Normally, around the perimeter of Phoenix, you see signs like this:
For the first time ever, today, I saw this sign:
This isn't about affordability. The rents on these homes are in the ballpark of what mortgage payments would be for buyers of the same homes. But, since they don't have access to credit, the households moving into these homes won't gain equity as nominal real estate values increase, and they won't have rental payments that are perpetually protected from inflation. The difference is huge, and we are seeing the echoes of those benefits to home ownership in the high rent inflation in the CPI and in the high returns to real estate in the national income accounts.
On the topic I touched on the other day, I think that if we didn't have the mortgage interest tax deduction, we might see more of this sort of thing. And, it would be ok. But, that would be in a context where households were choosing to be renters because of their individual circumstances. In today's context, households are choosing to live in these homes because they are locked out of the credit markets. And, many of the households that are well-off enough to get over the hump to get a mortgage and buy a house - households that are usually financially more secure - get a government subsidy.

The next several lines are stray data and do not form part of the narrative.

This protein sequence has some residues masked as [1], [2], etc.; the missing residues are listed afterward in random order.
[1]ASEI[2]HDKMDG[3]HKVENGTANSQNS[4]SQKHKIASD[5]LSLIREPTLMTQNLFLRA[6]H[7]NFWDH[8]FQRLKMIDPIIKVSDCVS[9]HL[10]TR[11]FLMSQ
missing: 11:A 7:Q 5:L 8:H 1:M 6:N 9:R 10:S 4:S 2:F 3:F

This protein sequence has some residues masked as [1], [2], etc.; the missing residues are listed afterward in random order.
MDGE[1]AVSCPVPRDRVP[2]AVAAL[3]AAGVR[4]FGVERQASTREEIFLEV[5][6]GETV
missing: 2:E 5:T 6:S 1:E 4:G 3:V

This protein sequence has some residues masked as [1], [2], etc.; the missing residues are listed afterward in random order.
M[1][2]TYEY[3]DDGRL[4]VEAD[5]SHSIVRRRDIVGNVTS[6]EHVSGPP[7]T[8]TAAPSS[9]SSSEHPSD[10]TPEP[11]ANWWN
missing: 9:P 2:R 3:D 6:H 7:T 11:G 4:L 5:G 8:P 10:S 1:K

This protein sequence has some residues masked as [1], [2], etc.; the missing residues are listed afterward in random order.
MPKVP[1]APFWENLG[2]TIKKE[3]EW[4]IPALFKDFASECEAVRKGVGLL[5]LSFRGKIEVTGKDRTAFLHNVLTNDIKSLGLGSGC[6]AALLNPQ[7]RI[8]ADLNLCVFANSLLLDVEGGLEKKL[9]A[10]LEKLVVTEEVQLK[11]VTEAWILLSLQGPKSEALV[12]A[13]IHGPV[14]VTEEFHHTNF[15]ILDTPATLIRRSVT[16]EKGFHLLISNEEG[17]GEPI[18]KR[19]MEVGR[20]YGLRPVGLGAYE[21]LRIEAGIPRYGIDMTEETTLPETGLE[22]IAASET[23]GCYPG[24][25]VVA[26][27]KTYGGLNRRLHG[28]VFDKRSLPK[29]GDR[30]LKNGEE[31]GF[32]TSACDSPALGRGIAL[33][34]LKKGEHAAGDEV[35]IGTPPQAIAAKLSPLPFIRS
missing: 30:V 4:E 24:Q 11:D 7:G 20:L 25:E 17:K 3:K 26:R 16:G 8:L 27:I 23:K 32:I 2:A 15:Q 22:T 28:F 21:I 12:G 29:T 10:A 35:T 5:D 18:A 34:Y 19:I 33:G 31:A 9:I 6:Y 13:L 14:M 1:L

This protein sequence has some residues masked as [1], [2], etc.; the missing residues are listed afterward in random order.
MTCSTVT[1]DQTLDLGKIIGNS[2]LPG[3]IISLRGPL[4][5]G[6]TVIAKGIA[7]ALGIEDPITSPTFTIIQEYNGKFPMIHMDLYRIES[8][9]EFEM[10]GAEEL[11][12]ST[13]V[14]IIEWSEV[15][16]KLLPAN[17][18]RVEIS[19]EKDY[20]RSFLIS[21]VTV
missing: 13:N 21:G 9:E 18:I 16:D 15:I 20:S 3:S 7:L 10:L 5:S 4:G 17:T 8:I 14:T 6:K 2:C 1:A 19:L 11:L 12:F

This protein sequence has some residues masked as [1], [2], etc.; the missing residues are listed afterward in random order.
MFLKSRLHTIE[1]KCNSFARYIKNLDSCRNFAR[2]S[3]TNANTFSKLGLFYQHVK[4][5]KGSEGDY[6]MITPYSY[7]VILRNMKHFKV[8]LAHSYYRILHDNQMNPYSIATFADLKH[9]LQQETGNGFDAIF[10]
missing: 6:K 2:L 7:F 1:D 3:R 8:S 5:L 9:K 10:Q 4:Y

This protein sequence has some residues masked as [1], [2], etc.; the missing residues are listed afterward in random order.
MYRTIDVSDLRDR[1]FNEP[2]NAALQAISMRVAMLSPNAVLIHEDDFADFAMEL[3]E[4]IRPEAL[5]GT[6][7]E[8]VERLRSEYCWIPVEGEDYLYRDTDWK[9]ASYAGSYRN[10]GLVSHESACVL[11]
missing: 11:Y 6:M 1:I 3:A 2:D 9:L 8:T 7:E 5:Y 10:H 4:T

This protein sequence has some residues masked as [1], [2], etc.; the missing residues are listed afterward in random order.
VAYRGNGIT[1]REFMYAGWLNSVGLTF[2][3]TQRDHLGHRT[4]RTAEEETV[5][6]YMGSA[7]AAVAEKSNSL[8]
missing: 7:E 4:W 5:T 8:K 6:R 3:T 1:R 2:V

I believe that home prices are currently below the values they would have in a context where mortgage credit was being generously distributed, even if we didn't have the mortgage tax deduction. And, on top of that advantage, we have the government basically writing those households a check.
The mortgage tax deduction amounts to an annual payment nearing $100 billion made from renting households to owning households. That's about 1/2 % of the economy, paid from the bottom half to the top half of economic households. Those owning households enjoy another tax break, relative to renters, that is probably even larger than the mortgage tax break, when they sell their homes with capital gains exemptions. (edit: The total between the two might be 1 1/2% of GDP annually. Please let me know in the comments if you have a source for the scale of the capital gains tax exemption.)
Lots of self righteous ink is spilled these days about inequality and a "rigged" system. But, a lot of this kind of stuff enjoys wide bi-partisan support. When you think about it, of course it would. Easy self-righteous indignation aimed at the bogeyman of the day is a heck of a lot more fun than trying to understand something as complex and counterintuitive as an economy. I am not holding my breath, waiting for my politically active friends to invite me to an angry march to the capital building against the mortgage interest deduction. And certainly there isn't going to be a march to eliminate corporate and capital gains taxes (which, among other things, is a tax on renters.)